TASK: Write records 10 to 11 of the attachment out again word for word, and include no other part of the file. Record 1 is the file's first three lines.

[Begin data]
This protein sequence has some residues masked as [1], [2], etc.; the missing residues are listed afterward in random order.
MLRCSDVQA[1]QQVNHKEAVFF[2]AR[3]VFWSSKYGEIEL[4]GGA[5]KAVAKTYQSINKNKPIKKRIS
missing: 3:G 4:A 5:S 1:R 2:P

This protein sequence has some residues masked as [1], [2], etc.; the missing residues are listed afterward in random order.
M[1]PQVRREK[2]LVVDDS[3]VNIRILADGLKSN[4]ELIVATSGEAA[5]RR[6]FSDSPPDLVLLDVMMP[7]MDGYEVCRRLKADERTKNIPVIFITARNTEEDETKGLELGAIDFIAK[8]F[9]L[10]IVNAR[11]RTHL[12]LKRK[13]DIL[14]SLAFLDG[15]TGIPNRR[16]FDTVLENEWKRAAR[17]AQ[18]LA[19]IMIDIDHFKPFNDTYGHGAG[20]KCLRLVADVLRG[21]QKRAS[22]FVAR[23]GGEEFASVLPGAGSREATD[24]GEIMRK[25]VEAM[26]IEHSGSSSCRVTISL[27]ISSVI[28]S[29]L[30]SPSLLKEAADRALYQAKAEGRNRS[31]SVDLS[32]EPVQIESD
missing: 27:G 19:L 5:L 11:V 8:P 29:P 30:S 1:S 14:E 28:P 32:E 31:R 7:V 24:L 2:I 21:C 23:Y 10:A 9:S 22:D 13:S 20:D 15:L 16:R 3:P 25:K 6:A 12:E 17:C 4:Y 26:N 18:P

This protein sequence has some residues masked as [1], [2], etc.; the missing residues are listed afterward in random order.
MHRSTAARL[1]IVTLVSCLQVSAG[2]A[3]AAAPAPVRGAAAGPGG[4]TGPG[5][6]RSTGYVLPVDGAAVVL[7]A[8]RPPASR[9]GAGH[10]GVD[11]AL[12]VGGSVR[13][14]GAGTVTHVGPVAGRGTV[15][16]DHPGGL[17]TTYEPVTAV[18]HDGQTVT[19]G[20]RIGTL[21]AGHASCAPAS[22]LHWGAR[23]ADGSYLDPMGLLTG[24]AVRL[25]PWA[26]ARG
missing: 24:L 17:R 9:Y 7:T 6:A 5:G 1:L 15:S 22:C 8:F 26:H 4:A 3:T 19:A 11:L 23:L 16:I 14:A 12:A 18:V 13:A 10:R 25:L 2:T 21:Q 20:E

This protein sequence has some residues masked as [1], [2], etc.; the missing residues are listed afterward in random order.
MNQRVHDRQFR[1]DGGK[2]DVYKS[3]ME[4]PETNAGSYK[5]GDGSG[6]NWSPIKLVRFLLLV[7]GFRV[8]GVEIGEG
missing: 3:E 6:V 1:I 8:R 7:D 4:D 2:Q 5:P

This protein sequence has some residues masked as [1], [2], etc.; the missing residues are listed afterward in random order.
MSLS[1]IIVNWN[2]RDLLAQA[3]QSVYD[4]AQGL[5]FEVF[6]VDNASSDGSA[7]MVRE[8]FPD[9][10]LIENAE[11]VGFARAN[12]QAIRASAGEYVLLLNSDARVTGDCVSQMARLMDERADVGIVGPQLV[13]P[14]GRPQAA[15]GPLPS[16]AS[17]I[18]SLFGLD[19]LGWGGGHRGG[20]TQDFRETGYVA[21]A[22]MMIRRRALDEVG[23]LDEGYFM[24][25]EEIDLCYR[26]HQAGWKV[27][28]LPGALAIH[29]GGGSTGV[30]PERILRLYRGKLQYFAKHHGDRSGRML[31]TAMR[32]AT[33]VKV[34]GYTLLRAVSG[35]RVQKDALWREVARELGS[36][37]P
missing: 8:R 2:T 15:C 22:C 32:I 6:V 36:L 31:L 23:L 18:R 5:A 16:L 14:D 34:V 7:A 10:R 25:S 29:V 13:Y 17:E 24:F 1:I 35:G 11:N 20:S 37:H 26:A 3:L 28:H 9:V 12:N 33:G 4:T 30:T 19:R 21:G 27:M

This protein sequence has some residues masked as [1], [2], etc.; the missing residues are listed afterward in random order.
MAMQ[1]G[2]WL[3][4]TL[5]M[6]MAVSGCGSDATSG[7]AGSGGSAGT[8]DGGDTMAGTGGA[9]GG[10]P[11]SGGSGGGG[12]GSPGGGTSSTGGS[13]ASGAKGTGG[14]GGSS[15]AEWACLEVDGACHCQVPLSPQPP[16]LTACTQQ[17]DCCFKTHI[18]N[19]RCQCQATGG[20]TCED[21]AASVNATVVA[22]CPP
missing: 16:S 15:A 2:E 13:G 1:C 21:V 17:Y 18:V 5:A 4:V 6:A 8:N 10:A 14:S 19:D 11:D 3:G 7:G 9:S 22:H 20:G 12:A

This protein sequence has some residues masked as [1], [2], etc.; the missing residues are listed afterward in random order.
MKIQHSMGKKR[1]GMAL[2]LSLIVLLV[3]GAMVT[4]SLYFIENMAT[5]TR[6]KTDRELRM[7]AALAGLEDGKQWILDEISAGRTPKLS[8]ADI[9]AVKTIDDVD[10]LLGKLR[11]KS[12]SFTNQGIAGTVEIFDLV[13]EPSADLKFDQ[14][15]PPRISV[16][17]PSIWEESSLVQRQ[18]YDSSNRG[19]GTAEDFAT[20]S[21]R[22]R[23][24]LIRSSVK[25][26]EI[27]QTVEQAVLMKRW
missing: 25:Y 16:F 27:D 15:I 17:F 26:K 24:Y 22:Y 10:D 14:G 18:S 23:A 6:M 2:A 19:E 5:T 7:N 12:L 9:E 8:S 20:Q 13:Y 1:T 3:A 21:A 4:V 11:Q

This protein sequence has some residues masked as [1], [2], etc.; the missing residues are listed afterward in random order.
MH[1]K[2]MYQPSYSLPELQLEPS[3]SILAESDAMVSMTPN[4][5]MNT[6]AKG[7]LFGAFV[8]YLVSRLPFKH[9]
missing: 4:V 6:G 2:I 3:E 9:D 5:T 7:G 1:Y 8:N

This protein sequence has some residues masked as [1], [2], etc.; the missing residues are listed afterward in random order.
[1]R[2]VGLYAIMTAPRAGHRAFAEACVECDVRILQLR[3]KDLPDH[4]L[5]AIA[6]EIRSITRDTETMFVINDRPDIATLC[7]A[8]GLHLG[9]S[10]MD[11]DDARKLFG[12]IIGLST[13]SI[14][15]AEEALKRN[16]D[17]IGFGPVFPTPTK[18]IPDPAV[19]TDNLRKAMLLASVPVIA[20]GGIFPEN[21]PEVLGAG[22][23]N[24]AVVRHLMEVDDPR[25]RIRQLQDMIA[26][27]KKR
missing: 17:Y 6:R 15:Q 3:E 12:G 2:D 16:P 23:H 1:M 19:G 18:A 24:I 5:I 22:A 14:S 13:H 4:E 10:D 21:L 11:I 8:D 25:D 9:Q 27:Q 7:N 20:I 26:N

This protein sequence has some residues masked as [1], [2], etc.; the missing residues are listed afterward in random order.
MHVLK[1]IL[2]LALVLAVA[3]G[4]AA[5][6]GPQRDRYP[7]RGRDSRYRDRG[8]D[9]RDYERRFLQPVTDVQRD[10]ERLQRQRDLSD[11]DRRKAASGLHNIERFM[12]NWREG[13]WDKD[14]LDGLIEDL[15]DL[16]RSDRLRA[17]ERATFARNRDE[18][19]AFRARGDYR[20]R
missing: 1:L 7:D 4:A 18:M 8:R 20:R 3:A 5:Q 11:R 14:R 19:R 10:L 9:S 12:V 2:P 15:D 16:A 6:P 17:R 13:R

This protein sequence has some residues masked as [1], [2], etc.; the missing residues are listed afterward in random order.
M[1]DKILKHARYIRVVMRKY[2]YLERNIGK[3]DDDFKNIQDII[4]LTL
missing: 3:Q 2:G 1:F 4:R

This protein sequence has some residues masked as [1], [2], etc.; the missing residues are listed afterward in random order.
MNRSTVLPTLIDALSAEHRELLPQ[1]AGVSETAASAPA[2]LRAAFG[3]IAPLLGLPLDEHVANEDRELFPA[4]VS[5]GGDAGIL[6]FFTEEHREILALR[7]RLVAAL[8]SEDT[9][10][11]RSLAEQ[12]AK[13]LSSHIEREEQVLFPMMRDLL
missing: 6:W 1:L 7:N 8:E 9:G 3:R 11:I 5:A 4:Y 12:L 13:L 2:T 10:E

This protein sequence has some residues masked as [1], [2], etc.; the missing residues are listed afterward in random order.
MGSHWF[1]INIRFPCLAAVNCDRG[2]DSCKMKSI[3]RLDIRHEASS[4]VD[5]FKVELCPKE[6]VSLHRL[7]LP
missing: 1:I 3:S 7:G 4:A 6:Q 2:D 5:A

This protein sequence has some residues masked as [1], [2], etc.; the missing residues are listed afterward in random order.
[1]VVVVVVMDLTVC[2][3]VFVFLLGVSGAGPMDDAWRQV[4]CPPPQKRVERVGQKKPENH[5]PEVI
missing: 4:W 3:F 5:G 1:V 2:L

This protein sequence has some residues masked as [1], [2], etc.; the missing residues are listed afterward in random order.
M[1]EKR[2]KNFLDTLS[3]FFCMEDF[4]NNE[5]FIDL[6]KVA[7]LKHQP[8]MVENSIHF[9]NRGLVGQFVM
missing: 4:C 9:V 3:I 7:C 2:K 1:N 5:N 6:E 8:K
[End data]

This protein sequence has some residues masked as [1], [2], etc.; the missing residues are listed afterward in random order.
MHVLK[1]IL[2]LALVLAVA[3]G[4]AA[5][6]GPQRDRYP[7]RGRDSRYRDRG[8]D[9]RDYERRFLQPVTDVQRD[10]ERLQRQRDLSD[11]DRRKAASGLHNIERFM[12]NWREG[13]WDKD[14]LDGLIEDL[15]DL[16]RSDRLRA[17]ERATFARNRDE[18][19]AFRARGDYR[20]R
missing: 1:L 7:D 4:A 18:M 8:R 20:R 3:A 5:Q 11:R 14:R 19:R 10:L 9:S 12:V 2:P 15:D 16:A 6:P 17:R 13:R

This protein sequence has some residues masked as [1], [2], etc.; the missing residues are listed afterward in random order.
M[1]DKILKHARYIRVVMRKY[2]YLERNIGK[3]DDDFKNIQDII[4]LTL
missing: 3:Q 2:G 1:F 4:R